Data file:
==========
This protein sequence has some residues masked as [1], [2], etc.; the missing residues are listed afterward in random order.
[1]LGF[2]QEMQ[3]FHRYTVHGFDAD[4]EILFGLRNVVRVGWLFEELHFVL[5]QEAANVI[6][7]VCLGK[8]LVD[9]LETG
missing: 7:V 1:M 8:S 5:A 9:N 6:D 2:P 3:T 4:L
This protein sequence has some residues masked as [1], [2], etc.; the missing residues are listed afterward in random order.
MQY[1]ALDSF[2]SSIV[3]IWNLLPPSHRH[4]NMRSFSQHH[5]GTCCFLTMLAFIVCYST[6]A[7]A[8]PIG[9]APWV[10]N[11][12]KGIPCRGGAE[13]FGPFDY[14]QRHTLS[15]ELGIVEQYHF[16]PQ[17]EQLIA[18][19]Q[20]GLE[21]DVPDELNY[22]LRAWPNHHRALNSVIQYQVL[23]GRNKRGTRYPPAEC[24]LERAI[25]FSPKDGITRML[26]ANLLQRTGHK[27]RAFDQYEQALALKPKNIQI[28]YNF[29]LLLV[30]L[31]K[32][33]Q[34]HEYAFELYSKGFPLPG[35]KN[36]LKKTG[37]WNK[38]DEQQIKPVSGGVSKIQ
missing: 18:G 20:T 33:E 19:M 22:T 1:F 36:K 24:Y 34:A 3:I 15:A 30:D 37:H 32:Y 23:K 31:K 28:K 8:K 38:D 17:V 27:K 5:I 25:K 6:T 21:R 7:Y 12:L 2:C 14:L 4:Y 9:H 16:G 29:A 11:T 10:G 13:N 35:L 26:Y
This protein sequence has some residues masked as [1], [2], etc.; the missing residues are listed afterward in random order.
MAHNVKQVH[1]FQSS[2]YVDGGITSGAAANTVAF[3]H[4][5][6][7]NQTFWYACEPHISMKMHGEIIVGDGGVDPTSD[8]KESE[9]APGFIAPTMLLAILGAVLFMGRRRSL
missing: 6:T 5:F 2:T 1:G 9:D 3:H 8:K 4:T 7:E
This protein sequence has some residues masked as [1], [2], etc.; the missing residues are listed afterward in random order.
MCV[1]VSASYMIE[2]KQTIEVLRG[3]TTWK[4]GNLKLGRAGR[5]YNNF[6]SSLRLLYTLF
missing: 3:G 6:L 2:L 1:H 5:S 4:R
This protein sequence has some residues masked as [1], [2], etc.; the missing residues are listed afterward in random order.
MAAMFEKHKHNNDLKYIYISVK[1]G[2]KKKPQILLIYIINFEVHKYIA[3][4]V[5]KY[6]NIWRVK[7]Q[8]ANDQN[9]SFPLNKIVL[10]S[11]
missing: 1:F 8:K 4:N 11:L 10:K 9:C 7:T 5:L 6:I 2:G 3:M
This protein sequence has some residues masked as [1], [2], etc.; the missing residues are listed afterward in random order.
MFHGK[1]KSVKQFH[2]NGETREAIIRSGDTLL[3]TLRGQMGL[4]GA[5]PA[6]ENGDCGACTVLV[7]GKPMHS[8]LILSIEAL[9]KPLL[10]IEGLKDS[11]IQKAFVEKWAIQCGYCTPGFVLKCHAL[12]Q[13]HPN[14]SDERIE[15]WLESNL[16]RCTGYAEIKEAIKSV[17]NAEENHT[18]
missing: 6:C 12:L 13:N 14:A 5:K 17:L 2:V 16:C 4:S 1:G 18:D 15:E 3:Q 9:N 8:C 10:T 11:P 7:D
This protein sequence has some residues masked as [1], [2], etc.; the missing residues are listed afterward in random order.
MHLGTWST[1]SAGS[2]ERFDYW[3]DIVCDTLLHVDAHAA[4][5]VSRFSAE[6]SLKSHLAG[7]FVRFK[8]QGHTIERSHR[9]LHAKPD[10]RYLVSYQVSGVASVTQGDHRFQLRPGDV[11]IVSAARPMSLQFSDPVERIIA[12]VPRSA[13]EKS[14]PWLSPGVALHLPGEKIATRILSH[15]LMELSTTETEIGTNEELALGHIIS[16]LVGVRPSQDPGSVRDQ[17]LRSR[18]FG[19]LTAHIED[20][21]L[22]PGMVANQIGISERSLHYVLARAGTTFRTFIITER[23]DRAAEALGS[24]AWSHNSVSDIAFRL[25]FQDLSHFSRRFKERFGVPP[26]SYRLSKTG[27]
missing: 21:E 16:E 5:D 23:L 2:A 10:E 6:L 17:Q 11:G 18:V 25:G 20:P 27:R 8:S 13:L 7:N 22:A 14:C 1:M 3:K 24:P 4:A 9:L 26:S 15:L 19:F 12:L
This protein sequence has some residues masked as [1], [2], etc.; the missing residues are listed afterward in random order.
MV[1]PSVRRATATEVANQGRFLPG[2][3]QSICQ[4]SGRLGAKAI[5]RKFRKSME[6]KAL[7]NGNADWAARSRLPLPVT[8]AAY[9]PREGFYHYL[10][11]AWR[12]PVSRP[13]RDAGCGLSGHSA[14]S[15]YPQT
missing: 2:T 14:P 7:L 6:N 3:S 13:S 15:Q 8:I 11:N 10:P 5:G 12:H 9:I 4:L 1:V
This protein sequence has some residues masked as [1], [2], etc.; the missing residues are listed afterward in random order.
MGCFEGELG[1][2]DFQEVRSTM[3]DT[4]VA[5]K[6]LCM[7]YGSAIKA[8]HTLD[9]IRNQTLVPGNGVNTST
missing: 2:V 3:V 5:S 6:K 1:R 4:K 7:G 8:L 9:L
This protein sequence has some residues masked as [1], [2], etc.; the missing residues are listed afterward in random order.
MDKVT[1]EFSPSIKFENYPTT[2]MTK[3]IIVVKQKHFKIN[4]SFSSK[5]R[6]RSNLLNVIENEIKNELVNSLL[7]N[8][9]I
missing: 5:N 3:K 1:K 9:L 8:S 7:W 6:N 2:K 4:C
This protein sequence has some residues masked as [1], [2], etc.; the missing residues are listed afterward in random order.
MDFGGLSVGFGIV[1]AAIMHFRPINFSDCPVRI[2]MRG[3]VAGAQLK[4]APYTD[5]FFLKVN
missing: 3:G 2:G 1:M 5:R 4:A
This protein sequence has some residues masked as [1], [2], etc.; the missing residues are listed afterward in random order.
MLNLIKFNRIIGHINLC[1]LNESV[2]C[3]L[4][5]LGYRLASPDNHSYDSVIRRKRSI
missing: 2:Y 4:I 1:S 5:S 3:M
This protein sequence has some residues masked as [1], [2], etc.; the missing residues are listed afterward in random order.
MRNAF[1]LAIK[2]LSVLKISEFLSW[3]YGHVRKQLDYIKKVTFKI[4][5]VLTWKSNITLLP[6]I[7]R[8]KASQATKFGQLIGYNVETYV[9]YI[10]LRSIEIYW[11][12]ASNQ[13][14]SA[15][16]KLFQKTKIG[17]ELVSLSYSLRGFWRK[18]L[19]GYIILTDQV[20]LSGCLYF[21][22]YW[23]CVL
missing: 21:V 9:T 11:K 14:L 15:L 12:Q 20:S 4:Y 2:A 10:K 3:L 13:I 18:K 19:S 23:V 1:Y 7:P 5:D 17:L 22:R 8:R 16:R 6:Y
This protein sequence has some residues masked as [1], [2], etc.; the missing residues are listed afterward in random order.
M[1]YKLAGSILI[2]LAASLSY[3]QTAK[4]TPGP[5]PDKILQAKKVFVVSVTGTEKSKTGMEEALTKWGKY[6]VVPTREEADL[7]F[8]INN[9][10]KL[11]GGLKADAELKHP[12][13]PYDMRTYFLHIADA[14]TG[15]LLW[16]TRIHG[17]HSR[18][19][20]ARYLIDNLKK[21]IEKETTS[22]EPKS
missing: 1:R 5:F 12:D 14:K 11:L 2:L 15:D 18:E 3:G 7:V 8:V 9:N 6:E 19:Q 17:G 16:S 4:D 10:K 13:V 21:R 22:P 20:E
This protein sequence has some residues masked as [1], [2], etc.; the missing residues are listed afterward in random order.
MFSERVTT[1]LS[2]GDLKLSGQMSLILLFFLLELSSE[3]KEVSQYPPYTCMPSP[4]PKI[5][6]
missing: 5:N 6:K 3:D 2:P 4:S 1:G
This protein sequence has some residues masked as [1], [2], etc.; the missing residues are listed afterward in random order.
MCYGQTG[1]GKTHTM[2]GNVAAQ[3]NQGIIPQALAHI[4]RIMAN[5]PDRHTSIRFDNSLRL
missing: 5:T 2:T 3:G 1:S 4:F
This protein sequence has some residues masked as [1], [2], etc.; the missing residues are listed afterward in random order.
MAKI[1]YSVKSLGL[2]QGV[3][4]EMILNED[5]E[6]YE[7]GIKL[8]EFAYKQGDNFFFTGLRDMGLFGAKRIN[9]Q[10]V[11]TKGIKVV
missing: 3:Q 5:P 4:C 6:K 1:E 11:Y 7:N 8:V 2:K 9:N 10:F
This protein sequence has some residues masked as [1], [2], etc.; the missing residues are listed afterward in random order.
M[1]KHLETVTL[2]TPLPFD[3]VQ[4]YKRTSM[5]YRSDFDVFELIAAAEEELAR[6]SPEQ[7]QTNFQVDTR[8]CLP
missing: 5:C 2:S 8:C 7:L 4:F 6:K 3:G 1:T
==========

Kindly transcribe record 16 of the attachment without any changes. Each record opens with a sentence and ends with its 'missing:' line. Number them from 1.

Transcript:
This protein sequence has some residues masked as [1], [2], etc.; the missing residues are listed afterward in random order.
MCYGQTG[1]GKTHTM[2]GNVAAQ[3]NQGIIPQALAHI[4]RIMAN[5]PDRHTSIRFDNSLRL
missing: 5:T 2:T 3:G 1:S 4:F